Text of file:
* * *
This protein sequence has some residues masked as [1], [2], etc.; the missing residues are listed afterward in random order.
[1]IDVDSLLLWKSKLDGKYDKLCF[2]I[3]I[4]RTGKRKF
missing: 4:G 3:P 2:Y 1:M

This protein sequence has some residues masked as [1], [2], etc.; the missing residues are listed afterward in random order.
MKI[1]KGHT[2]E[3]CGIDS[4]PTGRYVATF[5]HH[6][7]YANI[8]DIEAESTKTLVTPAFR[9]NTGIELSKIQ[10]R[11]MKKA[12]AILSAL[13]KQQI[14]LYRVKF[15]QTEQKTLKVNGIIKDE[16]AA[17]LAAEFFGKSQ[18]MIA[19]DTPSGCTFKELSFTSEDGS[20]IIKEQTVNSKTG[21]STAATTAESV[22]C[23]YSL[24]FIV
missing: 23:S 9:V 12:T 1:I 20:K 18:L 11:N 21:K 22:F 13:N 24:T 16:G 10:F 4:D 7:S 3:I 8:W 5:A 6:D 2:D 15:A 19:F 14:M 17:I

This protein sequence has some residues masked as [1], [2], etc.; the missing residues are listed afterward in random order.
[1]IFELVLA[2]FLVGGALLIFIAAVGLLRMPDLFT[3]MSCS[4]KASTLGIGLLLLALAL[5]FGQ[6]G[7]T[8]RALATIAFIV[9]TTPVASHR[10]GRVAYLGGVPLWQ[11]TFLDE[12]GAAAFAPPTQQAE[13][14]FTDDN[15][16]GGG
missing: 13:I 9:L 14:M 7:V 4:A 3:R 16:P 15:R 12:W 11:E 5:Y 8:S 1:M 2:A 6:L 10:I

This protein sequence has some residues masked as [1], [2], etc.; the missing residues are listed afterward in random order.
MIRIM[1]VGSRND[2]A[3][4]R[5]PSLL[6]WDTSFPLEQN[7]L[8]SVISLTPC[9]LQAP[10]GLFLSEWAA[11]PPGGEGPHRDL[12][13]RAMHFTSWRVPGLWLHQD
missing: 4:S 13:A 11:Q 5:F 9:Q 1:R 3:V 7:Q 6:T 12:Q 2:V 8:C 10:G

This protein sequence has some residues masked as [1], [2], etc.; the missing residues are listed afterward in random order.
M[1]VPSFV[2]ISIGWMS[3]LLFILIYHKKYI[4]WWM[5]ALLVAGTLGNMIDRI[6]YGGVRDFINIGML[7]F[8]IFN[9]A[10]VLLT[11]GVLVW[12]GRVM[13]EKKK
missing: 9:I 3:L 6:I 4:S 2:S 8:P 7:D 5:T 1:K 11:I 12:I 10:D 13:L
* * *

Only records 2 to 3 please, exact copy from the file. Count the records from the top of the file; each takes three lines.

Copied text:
This protein sequence has some residues masked as [1], [2], etc.; the missing residues are listed afterward in random order.
MKI[1]KGHT[2]E[3]CGIDS[4]PTGRYVATF[5]HH[6][7]YANI[8]DIEAESTKTLVTPAFR[9]NTGIELSKIQ[10]R[11]MKKA[12]AILSAL[13]KQQI[14]LYRVKF[15]QTEQKTLKVNGIIKDE[16]AA[17]LAAEFFGKSQ[18]MIA[19]DTPSGCTFKELSFTSEDGS[20]IIKEQTVNSKTG[21]STAATTAESV[22]C[23]YSL[24]FIV
missing: 23:S 9:V 12:T 1:I 20:K 18:L 11:N 21:K 22:F 13:N 24:T 16:G 10:F 4:D 7:S 3:I 8:W 5:A 6:D 2:D 15:A 19:F 14:M 17:I

This protein sequence has some residues masked as [1], [2], etc.; the missing residues are listed afterward in random order.
[1]IFELVLA[2]FLVGGALLIFIAAVGLLRMPDLFT[3]MSCS[4]KASTLGIGLLLLALAL[5]FGQ[6]G[7]T[8]RALATIAFIV[9]TTPVASHR[10]GRVAYLGGVPLWQ[11]TFLDE[12]GAAAFAPPTQQAE[13][14]FTDDN[15][16]GGG
missing: 13:I 9:L 14:M 7:V 4:A 3:R 16:P 15:R 12:W 11:E 5:Y 8:S 1:M 2:A 6:L 10:I